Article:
Proposal would establish veterans centers in N.C.
News & Record, Greensboro, N.C.
GREENSBORO, N.C. — Two Guilford County properties that have languished on the open market for years could soon be helping veterans and the homeless.
A proposal by Guilford County Commissioner Bruce Davis would lease the two properties — at 206 Greensboro Road and 940 Beaumont Ave. in High Point — for low or no cost to nonprofit organizations that help military veterans adjust to civilian life, learn job skills and find homes. Commissioners last week voted to take the two properties off the market.
The U.S. Department of Veterans Affairs estimates more than 121,000 veterans live in the Piedmont Triad, according to a 2011 report.
Davis, who spent 20 years in the Marine Corps, keeps a miniature Marine flag before him on the dais at commissioners meetings. The community should be doing more for veterans old and young — particularly when so many of them are struggling, he said.
“For me it’s personal,” Davis said. “I spent a lot of my career as a recruiter. I brought so many people into the military. And I was lucky — when I came out, I had a family. I had support. I was able to get education, new skills. I was able to start a business. A lot of people in the military are not that lucky.”
Davis said many military veterans — especially lower-level enlistees — have trouble turning the skills they learn in the military into civilian careers.
His vision for the two High Point properties is as a center for nonprofits to provide housing, networking and job training for those veterans.
The county-owned sites that would be leased for the effort would be ideal, Davis said. The Greensboro Road site was a former Evergreen nursing home building. The one on Beaumont Avenue was last used by LifeSpan Ventures, a group serving people with developmental disabilities. Both structurally lend themselves to housing veterans and providing classes and training.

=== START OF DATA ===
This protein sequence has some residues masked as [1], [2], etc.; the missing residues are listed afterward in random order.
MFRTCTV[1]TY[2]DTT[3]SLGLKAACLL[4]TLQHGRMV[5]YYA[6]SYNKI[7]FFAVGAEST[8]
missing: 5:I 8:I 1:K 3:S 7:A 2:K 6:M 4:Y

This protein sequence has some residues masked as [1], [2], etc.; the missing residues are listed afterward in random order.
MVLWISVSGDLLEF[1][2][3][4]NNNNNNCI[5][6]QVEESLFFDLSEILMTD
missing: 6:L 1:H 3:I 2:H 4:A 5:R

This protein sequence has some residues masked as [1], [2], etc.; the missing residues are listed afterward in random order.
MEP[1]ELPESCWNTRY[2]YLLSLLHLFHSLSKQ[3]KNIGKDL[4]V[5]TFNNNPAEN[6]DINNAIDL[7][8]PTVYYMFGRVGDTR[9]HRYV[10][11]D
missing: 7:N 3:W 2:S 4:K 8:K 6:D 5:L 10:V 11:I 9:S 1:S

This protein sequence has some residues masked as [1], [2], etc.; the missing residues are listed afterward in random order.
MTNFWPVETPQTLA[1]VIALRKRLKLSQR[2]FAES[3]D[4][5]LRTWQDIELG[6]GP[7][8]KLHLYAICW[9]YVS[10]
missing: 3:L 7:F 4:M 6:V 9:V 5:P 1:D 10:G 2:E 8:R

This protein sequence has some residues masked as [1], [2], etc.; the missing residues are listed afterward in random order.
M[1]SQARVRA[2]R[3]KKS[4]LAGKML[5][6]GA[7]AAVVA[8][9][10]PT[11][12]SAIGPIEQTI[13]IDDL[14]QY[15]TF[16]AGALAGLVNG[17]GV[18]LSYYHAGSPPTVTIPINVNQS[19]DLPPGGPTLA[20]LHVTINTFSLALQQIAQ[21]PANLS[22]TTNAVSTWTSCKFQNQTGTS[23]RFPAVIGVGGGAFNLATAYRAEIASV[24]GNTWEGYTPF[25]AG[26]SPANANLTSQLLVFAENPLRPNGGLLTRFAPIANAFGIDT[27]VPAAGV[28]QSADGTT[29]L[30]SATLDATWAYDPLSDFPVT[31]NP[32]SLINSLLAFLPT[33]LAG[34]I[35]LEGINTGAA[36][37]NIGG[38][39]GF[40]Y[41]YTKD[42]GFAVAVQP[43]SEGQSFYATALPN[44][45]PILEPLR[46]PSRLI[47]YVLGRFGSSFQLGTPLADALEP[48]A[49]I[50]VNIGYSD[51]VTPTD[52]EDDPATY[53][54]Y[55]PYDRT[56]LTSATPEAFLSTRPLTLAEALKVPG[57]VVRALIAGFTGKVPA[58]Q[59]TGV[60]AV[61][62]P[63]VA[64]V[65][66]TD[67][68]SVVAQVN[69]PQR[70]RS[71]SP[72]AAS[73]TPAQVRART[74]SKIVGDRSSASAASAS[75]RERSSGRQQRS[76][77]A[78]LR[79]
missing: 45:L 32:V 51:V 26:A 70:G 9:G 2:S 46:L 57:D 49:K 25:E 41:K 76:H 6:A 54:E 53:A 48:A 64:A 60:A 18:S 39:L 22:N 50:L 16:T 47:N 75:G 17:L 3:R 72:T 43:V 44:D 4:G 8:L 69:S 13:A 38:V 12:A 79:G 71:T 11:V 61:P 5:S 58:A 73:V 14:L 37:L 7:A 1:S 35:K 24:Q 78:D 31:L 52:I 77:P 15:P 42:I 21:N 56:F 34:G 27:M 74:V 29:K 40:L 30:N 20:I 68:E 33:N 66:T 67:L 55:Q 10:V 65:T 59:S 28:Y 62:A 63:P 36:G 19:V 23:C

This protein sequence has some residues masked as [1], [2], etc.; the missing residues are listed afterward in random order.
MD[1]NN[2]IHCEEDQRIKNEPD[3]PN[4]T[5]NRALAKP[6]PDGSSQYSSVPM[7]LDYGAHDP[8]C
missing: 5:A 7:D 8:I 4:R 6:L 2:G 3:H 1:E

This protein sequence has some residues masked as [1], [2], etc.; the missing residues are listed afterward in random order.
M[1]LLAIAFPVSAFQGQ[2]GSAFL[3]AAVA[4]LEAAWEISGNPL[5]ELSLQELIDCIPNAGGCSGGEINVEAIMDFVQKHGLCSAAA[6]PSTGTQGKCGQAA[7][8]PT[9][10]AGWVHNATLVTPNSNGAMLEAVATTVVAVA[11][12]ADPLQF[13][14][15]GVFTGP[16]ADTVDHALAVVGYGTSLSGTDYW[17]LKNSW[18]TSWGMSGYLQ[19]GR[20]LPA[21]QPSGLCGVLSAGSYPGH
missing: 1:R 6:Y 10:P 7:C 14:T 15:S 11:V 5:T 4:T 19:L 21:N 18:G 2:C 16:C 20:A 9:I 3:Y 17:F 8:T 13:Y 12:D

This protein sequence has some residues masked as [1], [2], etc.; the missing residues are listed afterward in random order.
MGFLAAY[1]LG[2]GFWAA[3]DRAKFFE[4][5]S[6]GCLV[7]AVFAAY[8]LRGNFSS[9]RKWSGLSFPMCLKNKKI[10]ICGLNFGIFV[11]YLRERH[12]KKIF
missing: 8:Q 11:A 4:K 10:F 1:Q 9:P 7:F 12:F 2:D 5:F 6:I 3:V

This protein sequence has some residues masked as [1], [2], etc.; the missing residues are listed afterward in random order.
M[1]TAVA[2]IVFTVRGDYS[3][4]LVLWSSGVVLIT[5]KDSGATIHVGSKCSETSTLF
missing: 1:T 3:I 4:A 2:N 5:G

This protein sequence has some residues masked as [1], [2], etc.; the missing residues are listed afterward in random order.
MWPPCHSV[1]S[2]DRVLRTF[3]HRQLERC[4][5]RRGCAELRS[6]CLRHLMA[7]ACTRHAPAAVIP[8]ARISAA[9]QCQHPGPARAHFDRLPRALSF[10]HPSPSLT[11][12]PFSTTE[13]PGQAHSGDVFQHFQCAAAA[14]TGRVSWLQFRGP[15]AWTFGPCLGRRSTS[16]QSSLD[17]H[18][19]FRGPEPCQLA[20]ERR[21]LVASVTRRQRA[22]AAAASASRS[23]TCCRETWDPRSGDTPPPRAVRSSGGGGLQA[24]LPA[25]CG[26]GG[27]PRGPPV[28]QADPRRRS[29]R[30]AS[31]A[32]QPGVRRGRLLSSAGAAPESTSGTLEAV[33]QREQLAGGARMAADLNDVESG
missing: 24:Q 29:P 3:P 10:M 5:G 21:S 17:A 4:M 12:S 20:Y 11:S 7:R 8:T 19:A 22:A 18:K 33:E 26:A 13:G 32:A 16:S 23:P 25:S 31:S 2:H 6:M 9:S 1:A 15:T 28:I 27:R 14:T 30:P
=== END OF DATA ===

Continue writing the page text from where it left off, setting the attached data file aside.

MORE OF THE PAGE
Nonprofit organizations looking to provide that housing and training often struggle to find an ideal venue, Davis said.
He said there are some groups “doing some good work” to help veterans.
“But they’re mostly working on their own,” he said. “So I would see this as a way of getting them all together, with a base they can work from. The War Memorial Foundation, which I’m on the board of, could be an anchor tenant.”
For the last few years, Davis has been working with the War Memorial Foundation to complete the Carolina Field of Honor at Triad Park — a large-scale memorial, parade deck and recreation area.
Many people have donated to the project and the hope is that relationship can continue, Davis said.
“We’ve put up a memorial, which is important,” he said. “But now we need to look at the fact that we have folks who are living here in our community right now who have given so much for freedom at home and abroad. We need to take care of them, too.”
Davis said the idea for a center where nonprofits could come together to help veterans is something he’s been working on for years.
Program details aren’t yet available at this early stage, but Davis said he’s already in contact with a number of potential donors, volunteers and groups who want to participate. He hopes to soon have a donation platform setup on the War Memorial Foundation website.
“What we’ve learned from the Field of Honor is that this is a community that wants to help, that reaches out, that goes beyond,” Davis said. “And there are people out there who really need that.”